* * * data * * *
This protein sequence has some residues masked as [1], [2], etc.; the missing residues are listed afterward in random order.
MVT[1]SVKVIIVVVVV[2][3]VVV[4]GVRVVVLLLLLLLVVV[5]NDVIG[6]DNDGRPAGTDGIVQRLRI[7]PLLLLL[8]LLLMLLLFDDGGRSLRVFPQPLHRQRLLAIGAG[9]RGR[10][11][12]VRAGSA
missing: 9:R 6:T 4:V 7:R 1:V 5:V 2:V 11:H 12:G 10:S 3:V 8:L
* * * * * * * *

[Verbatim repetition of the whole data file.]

This protein sequence has some residues masked as [1], [2], etc.; the missing residues are listed afterward in random order.
MVT[1]SVKVIIVVVVV[2][3]VVV[4]GVRVVVLLLLLLLVVV[5]NDVIG[6]DNDGRPAGTDGIVQRLRI[7]PLLLLL[8]LLLMLLLFDDGGRSLRVFPQPLHRQRLLAIGAG[9]RGR[10][11][12]VRAGSA
missing: 9:R 6:T 4:V 7:R 1:V 5:V 2:V 11:H 12:G 10:S 3:V 8:L